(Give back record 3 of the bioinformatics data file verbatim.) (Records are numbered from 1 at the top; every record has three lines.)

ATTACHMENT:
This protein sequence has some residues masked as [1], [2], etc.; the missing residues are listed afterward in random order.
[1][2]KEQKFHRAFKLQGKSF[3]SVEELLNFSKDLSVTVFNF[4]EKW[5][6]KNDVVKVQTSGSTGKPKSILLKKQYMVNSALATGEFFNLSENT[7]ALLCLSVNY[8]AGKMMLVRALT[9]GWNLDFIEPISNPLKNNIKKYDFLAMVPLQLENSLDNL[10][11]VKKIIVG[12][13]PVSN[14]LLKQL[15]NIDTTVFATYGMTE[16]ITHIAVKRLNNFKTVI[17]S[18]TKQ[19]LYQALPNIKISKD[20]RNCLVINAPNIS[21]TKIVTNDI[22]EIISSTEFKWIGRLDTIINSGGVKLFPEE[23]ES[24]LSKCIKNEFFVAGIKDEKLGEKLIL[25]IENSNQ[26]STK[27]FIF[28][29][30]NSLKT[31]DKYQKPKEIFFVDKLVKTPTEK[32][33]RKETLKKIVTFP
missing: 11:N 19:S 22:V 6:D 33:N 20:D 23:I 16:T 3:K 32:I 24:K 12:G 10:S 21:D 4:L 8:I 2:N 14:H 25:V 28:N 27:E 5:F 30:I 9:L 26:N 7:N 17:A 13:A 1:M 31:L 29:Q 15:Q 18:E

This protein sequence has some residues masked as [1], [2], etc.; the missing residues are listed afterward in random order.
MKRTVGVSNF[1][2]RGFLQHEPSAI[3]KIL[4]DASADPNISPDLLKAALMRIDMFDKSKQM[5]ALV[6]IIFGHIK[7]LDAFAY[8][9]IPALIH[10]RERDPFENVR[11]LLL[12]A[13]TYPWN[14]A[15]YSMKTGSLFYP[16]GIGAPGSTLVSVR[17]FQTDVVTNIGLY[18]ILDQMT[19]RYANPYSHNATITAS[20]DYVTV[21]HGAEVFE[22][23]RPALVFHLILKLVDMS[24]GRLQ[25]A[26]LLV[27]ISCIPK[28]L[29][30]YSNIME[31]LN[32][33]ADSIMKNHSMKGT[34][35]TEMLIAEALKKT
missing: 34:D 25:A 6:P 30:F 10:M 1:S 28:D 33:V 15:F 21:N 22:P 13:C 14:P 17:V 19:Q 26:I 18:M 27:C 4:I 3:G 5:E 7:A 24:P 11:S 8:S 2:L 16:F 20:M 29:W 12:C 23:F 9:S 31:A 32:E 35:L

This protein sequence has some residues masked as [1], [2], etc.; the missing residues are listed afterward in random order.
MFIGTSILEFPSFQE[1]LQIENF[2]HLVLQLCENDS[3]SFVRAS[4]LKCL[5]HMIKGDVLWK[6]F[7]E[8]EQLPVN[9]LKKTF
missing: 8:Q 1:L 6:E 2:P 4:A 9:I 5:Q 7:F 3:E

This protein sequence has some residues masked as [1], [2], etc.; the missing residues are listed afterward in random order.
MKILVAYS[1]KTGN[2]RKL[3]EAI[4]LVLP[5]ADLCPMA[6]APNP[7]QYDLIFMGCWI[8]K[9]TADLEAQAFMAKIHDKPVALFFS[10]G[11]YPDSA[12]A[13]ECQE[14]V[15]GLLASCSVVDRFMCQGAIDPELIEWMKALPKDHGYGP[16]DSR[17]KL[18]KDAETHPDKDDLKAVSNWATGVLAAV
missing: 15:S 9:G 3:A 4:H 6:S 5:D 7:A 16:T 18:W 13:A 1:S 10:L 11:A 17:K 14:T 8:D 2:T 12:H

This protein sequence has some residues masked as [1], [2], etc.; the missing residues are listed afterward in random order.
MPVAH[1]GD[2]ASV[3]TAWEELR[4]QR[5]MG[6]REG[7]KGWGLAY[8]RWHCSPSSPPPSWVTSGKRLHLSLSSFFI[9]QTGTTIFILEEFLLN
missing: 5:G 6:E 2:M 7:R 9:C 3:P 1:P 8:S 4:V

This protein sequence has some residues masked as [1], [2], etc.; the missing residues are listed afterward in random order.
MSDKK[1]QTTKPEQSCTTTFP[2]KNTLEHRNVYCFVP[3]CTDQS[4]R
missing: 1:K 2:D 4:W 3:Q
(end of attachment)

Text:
This protein sequence has some residues masked as [1], [2], etc.; the missing residues are listed afterward in random order.
MFIGTSILEFPSFQE[1]LQIENF[2]HLVLQLCENDS[3]SFVRAS[4]LKCL[5]HMIKGDVLWK[6]F[7]E[8]EQLPVN[9]LKKTF
missing: 8:Q 1:L 6:E 2:P 4:A 9:I 5:Q 7:F 3:E